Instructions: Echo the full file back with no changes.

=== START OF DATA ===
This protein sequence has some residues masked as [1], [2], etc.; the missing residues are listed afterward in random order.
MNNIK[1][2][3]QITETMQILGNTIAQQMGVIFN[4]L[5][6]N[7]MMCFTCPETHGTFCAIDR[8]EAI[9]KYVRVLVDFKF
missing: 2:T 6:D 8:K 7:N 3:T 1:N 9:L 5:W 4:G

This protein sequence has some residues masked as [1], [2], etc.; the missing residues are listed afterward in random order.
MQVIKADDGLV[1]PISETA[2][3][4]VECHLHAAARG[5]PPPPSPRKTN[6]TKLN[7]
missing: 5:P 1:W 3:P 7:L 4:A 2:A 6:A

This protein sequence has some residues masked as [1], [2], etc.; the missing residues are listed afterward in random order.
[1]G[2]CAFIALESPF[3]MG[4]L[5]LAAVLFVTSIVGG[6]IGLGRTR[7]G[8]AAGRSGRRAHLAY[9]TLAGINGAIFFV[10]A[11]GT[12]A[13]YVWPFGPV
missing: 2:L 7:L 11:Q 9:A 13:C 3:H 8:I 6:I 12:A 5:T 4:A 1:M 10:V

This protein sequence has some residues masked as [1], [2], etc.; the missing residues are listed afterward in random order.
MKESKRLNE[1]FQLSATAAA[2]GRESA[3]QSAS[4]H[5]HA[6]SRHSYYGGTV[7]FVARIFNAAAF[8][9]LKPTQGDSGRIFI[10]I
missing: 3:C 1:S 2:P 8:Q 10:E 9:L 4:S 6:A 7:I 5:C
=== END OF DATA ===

This protein sequence has some residues masked as [1], [2], etc.; the missing residues are listed afterward in random order.
MNNIK[1][2][3]QITETMQILGNTIAQQMGVIFN[4]L[5][6]N[7]MMCFTCPETHGTFCAIDR[8]EAI[9]KYVRVLVDFKF
missing: 2:T 6:D 8:K 7:N 3:T 1:N 9:L 5:W 4:G

This protein sequence has some residues masked as [1], [2], etc.; the missing residues are listed afterward in random order.
MQVIKADDGLV[1]PISETA[2][3][4]VECHLHAAARG[5]PPPPSPRKTN[6]TKLN[7]
missing: 5:P 1:W 3:P 7:L 4:A 2:A 6:A

This protein sequence has some residues masked as [1], [2], etc.; the missing residues are listed afterward in random order.
[1]G[2]CAFIALESPF[3]MG[4]L[5]LAAVLFVTSIVGG[6]IGLGRTR[7]G[8]AAGRSGRRAHLAY[9]TLAGINGAIFFV[10]A[11]GT[12]A[13]YVWPFGPV
missing: 2:L 7:L 11:Q 9:A 13:C 3:H 8:I 6:I 12:A 5:T 4:A 1:M 10:V

This protein sequence has some residues masked as [1], [2], etc.; the missing residues are listed afterward in random order.
MKESKRLNE[1]FQLSATAAA[2]GRESA[3]QSAS[4]H[5]HA[6]SRHSYYGGTV[7]FVARIFNAAAF[8][9]LKPTQGDSGRIFI[10]I
missing: 3:C 1:S 2:P 8:Q 10:E 9:L 4:S 6:A 7:I 5:C